An undercover officer for the Drug Enforcement Administration ends up in prison when the drug war becomes personal:
"'A lot of people disappear in Mexico,' he says. 'They are buried where no one will find them. Some are eaten by tigers and some by sharks. There are also big tanks with acid in them.' He pauses for a long time between the sentences.
"'We didn't manage to catch all the bad guys. In those cases, we gave the Mexicans their names and said, 'Do what you need to do.' The Mexicans made those people disappear.'
"Martinez sits in his car, holding the steering wheel firmly with both hands. He looks frightened by the memories of his own life. 'Come on, let's go to the cemetery,' he says."
PUBLISHED: March 1, 2013
LENGTH: 12 minutes (3247 words)
The hype and marketing behind the "fastest man in the world":
"It's no surprise that every sports meeting in which he participates is organized around him. When he ran in Ostrava in the spring, there were posters featuring Bolt all over the Czech city, the stadium was sold out weeks ahead and there were young blonde girls in the stands who had painted the Jamaican national colors on their cheeks.
"'Usain?' the stadium announcer shouted.
"'Bolt!' the crowd shouted back. And there were still three hours to go before the 100-meter race.
"The other athletes were mere accessories, Olympic and world champions playing the opening act for the fastest man in the world. The journalists were interested in only two other athletes. One was Oscar Pistorius, who is running the 400-meter race on prosthetic lower legs, and the other was 800-meter runner Caster Semenya who, for a time, was rumored to be a man."
PUBLISHED: July 27, 2012
LENGTH: 12 minutes (3031 words)
At 12, I grasped for the first time who he was. There was a photograph of him in our history textbook with the caption: "Reichsjugendführer Baldur von Schirach" -- leader of the Hitler Youth. I can still see it in front of me: My name was really in our textbook. On the facing page was a photograph of Claus von Stauffenberg, the leader of the failed July 20, 1944 plot to assassinate Hitler, next to the caption "resistance fighter." The word "fighter" sounded much better. I sat in class next to a Stauffenberg, a grandson like me; we are still friends to this day. He didn't know anything more than I did.
PUBLISHED: Sept. 23, 2011
LENGTH: 9 minutes (2441 words)
How can this work? Can someone simply shed his religious and political power like an old coat he no longer needs? Doesn't this make Tibet like a Vatican without a pope, a place robbed of its unique identity? These are not only religious questions. The struggle over the legacy of the Dalai Lama has to do with more than the reorientation of a government-in-exile. It involves questions of power and influence in one of the world's most important and contested regions. It has to do with military bases in Tibet, new transportation routes for consumer goods, the world's highest railway line, giant deposits of minerals, including zinc, copper and lithium, and the reservoir of water contained in the Himalayas.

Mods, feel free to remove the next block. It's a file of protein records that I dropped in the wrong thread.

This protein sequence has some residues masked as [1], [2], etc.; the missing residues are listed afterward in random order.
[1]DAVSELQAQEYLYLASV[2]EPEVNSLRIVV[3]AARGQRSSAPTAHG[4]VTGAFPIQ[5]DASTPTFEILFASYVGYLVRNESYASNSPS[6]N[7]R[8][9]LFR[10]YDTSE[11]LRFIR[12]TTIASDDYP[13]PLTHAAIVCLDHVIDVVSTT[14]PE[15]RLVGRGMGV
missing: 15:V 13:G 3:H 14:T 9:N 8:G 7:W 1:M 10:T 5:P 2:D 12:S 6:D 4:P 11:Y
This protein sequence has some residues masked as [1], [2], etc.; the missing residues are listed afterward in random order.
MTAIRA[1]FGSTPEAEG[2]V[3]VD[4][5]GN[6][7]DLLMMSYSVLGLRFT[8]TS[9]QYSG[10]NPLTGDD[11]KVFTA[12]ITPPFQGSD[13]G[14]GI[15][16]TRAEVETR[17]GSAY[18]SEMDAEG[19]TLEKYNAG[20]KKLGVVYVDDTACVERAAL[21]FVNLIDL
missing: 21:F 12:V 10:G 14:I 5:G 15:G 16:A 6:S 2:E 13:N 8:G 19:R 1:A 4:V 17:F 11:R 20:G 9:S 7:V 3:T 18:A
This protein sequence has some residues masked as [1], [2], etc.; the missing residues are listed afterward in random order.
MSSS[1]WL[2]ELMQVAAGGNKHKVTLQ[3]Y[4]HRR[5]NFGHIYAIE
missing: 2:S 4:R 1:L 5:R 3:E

PUBLISHED: Aug. 25, 2011
LENGTH: 26 minutes (6532 words)
Interview with Mikhail Gorbachev, 80. "I supported Putin during his presidency, and I still support him in many ways today. What troubles me is what the United Russia party, which is led by Putin, and the government are doing. They want to preserve the status quo. There are no steps forward. On the contrary, they are pulling us back into the past, while the country is urgently in need of modernization. Sometimes United Russia reminds me of the old Soviet Communist Party."
PUBLISHED: Aug. 16, 2011
LENGTH: 15 minutes (3889 words)
Does Zong, a member of the Communist Party, see himself as more of a communist or a capitalist? He smiles. "That's a very German question," he says. "I'm a pragmatist." As such, he says, he fights for the rights of business owners and workers. "If there is anyplace in the world where socialism prevails, it's Europe," he says. In Zong's opinion Europe, with its high taxes and welfare states, is a dead end. "People in your country should work harder," says the richest man in China, sounding almost sympathetic.
PUBLISHED: June 27, 2011
LENGTH: 20 minutes (5096 words)